The transmitter or emitter chip 10 is bonded concentrically onto the detector chip 8. Basically, the transmitter or emitter chip 10 is a known infrared transmission diode. The surface area of the integrated circuit 6 is larger than the surface area of the detector chip 8. The surface area of the detector chip 8 is larger than the surface area of the emitter chip 10. A signal transmission between the emitter chip 10 and the integrated circuit 6 or between the detector chip 8 and the integrated circuit 6 is provided by bond wires 12 made of gold, aluminum, or an alloy having good conductive characteristics.
For example, in order to mount the integrated circuit 6 onto the carrier 5, the detector chip 8 onto the integrated circuit 6, and the emitter chip 10 onto the detector chip 8, polyamide adhesive, solder, synthetic solder, or another standard synthetic adhesive are used to form a stack S. In order to ensure that the emitter chip 10 is mounted on the detector chip 8 so that it is conductive, different adhesives or solders may be used respectively for the various individual bonds. The connection between the integrated circuit 6 and the detector chip 8 may be conductive or non-conductive; the non-conductive connection is to be preferred.
FIG. 1 shows the transceiver 1 including a separate reflector housing 17 forming a reflector 13 having a configuration corresponding to a partial paraboloid with a focal point or collection point. For the formation of the paraboloid, a recess or cavity is provided in the rotationally symmetric thermoplastic or thermosetting reflector housing 17. The cavity forms the paraboloid configuration of the reflector 13. The reflector housing 17 is simply fitted over the housing 3 of the transceiver 1, whereby the two housings or housing sections are mounted to each other. Retaining lugs 17′ ensure that reflector housing 17 and transceiver housing 3 are held together.
The optical lens system 2 includes a first spherical segment 16 and a second spherical segment 2A. In the simplest case, the two segments form a lens made of synthetic material. The lens 2 and the reflector 13 have been designed and adapted to each other so that radiation 15 coming from the emitter chip 10 will be radiated optimally out of the transceiver. Incoming radiation 14 will be directed optimally to the detector chip 8. This is made possible by the stacking of the detector chip 8 and the emitter chip 10 so that the side-by-side arrangement is avoided. Compared to the state of the art where emitter and detector each require their own optical system, the present arrangement saves a second optical system. Further, the width of the transceiver 1 is reduced approximately to one half of the width of the conventional transceiver 1A shown in FIG. 3.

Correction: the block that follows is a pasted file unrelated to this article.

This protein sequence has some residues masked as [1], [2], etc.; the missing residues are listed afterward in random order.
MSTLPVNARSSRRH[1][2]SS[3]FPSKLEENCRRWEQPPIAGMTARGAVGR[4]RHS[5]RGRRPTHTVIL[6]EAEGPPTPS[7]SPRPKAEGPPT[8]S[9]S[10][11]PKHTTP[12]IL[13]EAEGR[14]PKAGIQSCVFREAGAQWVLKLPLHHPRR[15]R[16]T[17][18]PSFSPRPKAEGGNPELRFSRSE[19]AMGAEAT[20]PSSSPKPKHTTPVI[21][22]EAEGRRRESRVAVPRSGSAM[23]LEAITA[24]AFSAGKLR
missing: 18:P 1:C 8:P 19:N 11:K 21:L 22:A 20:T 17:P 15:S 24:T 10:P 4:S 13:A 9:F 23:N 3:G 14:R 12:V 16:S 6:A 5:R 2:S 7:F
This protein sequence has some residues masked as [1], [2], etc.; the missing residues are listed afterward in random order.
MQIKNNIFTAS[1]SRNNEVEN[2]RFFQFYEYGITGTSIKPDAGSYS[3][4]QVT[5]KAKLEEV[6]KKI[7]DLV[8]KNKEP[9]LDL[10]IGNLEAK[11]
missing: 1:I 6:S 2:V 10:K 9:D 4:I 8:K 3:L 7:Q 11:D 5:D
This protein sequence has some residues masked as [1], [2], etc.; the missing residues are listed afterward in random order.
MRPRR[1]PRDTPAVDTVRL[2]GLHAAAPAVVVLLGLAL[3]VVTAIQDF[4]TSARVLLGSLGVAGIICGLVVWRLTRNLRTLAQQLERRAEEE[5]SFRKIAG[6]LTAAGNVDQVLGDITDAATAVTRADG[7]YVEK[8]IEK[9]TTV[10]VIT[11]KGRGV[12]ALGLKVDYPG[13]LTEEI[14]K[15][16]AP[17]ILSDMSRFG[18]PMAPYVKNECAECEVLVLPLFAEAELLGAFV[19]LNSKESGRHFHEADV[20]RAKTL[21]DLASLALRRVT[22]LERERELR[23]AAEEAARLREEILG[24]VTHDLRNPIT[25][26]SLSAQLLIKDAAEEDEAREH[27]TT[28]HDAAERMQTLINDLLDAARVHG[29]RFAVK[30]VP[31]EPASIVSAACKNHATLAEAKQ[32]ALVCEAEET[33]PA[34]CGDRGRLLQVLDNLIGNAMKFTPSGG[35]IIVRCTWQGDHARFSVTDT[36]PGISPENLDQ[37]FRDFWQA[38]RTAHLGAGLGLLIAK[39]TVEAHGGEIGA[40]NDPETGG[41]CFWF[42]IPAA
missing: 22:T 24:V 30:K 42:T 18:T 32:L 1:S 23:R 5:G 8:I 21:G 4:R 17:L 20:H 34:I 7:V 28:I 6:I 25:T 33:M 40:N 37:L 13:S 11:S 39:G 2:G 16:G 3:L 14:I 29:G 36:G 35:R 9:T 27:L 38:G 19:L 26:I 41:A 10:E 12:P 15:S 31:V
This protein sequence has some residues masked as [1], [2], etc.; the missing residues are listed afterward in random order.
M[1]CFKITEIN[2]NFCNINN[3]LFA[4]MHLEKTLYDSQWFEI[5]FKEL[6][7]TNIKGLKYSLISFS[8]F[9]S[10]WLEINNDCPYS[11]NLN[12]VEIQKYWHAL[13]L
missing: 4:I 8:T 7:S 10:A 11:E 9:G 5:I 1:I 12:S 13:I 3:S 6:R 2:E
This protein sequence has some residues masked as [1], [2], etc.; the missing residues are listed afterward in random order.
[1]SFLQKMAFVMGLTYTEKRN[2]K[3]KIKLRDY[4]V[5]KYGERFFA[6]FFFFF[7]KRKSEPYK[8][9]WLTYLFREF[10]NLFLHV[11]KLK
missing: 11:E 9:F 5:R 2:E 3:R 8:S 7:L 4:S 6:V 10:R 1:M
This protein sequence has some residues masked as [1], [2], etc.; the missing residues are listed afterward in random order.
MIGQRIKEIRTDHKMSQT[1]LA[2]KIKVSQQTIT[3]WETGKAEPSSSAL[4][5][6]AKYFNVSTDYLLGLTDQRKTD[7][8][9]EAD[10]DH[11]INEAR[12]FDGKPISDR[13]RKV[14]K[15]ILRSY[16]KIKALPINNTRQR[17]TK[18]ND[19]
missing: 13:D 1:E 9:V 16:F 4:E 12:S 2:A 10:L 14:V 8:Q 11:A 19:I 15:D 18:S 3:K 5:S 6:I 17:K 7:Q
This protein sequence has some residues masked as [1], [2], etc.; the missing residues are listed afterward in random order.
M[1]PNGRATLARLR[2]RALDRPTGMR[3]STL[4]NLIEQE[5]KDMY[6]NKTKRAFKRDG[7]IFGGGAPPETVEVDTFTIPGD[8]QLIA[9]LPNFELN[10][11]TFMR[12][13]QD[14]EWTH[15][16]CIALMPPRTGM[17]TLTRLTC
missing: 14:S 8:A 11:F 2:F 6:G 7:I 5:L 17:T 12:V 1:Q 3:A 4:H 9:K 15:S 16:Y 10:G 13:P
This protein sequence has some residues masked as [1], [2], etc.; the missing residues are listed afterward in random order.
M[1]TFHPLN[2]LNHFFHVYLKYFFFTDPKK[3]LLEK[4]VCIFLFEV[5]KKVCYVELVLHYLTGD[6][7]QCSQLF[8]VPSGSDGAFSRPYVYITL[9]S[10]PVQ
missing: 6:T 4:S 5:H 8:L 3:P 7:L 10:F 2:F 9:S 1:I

The reflector 13 is arranged around and coaxially to an optical axis OA of the components 6, 8 and 10 and around the lens 2. Further, the detector chip 8 and the emitter chip 10 are located in the focal or collection point of the reflector 13, whereby, on the one hand, IR beams 14 coming from outside of the lens 2 will be redirected to the detector chip 8. On the other hand, IR beams 15 coming from the emitter chip 10, and bypassing the lens 2 are also radiated outwardly just as beams passing through the lens 2, thereby providing a significant increase in the sensitivity of the transceiver 1 and in the transmission power of transceiver 1.
FIG. 2 shows a further example embodiment of a transceiver 1′ including an optical assembly having a housing section 18 comprising a reflector section 13B and a lens 2A′ fitted to the housing section 3 including a reflector section 13A. The reflector sections 13A, 13B have a shape corresponding to a partial paraboloid with a focal or collection point. The housing section 3 is also provided with a paraboloid recess forming the reflector section 13A arranged to surround components 6, 8 and 10. The reflector section 13B surrounds the lens 2A. The detector chip 8 and emitter chip 10 are located in the focal or collection point of the reflector sections 13A, 13B. The remaining setup of the transceiver 1′, in particular the arrangement of the integrated circuit 6, the detector chip 8, the emitter chip 10 and the lens 2A′ is the same as shown in FIG. 1. Further details of FIG. 2 will be described below.
The effect of the reflector sections 13A, 13B is that, on the one hand, IR beams 14 coming from outside the lens 2A′ will be redirected to the detector chip 8, and that, on the other hand, IR beams 15 coming from emitter chip 10 and bypassing the lens 2A′ are also radiated outwardly. The feature provides a significant increase in the sensitivity of the transceiver 1′ and a significant improvement in its radiation behavior.
As due to technical production reasons, a distance A results between the lens 2A′ and the reflector 13, a minimum space angle αremains as a so-called “dead space angle”. In the space defined by this space angle it is not possible to receive or transmit IR beams. In order to keep this space angle α to a minimum, the smallest possible distance A must be achieved, as the size of the distance A determines the size of space angle α.